So NixdMinx is catching the zeitgeist and running a Credit Crunchista Carnivale. As we are being chewed ferociously by the dreaded 'R' word here chez Potty, I have been racking my brains on useful tips to share so that I can participate in this, but I have to say that I haven't come up with anything ground-breaking so far.
There are the obvious ones of course; turning your heating down a degree or two, and making sure that if you have pre-paid mobile bills you use those minutes up each month rather than simply picking up the landline whenever you want to make a call at home.
Unfortunately that one is easier said that done for me: we live in a basement flat, my mobile is rubbish, and the moment I wander too far from the window click, the connection goes. So why move from the window, you ask? I don't know about you, but a rather demanding 3 year old screaming for chocolate / the television / contraband remote controls will usually send me racing for the bathroom to make a call in peace. And as our bathroom has no windows, well, guess which phone I normally pick up first? The end result is that I end up getting to school and nursery pick-ups early in an attempt to catch up on all the calls to my mobile that I've missed when I'm in the flat with a phone not in service. I always wondered what those harrassed-looking women frantically yabbering into their nokia's and checking their diaries in parked cars were up to. Now? I'm one of them...
But enough moaning. The Credit Crunchista Carnivale. I haven't gone as far as a girlfriend I visited this morning who has invested in her own bread-making machine (only 200 loaves and she'll have recouped her investment, hurrah!) or my beloved Husband who purchased a Nespresso machine last February, arguing that having been made redundant he would easily save the cost of it in money not spent in Starbucks, Costa and Cafe Nero. (We won't talk about the resultant caffeine highs here. But they're not pretty and I insisted he include some decaff in his 'varied' diet as a consequence...)
No, the most far reaching change I've implemented and which really has impacted on my spending is one of the most simple you could think of, and whilst it makes me feel elderly in the extreme to do it, is so embarrasingly easy that I can't imagine why I never did it before. Well, I did do it - but only on special occassions. High days and holidays. You know, when you need that little bit extra?
Have I made it sound naughty and exotic yet?
Not surprising, because it really isn't.
Each week, twice a week, I sit down at the table. I check my diary for our plans that week. I work out our evening meals for the next 4 days. I check what's in the cupboard. I write down what we need to make those meals happen, and then I go to the supermarket. And - here's the really exciting bit - come hell or high water I only buy what's on the list. (OK, OK, the odd bar of Green and Black's might make it through, but apart from that, I promise, I stick to it.)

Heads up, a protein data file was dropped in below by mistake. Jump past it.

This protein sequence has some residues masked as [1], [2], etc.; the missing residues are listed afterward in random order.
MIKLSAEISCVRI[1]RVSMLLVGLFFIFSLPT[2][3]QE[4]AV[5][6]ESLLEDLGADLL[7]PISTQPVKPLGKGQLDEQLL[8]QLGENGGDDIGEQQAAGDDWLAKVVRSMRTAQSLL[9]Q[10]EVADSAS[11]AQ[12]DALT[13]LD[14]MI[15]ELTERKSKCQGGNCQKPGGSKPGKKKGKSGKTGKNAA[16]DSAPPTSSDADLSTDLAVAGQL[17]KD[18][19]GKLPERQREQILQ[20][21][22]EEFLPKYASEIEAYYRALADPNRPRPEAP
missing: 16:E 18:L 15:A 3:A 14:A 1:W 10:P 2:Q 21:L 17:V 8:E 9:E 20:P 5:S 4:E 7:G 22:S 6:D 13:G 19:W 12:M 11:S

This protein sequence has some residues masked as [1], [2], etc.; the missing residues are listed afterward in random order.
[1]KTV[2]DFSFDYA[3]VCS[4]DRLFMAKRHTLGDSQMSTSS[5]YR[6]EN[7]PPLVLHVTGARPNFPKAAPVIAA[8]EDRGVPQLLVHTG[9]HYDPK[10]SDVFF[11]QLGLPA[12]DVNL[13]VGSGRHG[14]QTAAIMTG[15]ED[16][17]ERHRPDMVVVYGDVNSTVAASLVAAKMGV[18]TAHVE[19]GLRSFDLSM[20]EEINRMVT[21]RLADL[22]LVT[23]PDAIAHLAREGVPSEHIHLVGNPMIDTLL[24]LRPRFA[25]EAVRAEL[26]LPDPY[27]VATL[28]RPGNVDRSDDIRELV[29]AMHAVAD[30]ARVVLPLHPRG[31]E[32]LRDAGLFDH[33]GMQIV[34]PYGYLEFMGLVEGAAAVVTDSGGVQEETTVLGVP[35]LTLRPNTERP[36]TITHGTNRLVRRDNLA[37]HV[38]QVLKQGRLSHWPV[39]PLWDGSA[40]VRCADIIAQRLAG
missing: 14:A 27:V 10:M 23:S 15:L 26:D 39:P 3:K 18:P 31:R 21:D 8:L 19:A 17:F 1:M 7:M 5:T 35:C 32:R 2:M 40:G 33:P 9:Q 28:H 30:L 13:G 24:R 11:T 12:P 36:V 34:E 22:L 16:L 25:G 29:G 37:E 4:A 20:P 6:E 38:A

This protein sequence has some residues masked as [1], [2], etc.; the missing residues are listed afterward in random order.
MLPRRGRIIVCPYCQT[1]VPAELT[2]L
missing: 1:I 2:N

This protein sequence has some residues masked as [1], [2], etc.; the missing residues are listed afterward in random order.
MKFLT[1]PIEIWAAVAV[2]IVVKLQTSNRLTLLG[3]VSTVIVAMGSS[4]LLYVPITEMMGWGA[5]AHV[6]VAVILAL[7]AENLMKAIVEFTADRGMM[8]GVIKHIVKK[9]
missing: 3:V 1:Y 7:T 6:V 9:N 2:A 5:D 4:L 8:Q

If you have any sense, you've probably been doing this for years, but to be honest, I always thought it was something Norma Nomates did and which would remove all spontanaity from our diet. How wrong I was. Since I write my lists in a handy notebook I can now check what we ate last week and make sure I don't replicate it again too soon. (With the exception of sausages, of course, which as we all know are one of the main food groups for 3 and 5 year old boys).
Actually writing that down has made me shiver with a bit of revulsion; I knew that sharing this tip might make me feel 'middle-aged', and it certainly has. However, since technically, I am middle-aged, I suppose I just need to suck it up...
In any case, we now have less packaged pasta and a more interesting diet than we ever did before. Previously, I would wander round the supermarket picking up a little bit of what I fancied here, a bogoff there, and before you know it I would have spent more money than I needed to and have gone home to throw out exactly the same stuff that I had bought the previous week. Which had not been used and which had now gone off. So much for spontanaity.
Looking back I can't believe how slow to catch on I was to this basic housekeeping measure, but I swear, I just never thought of doing it before. Since I have, however, our food bill has dropped by around 30%. That's around £1,900 a year.
Who'd have thought that only buying what you need would save you money?
For what it's worth, that's my tip, then. Lists Rule!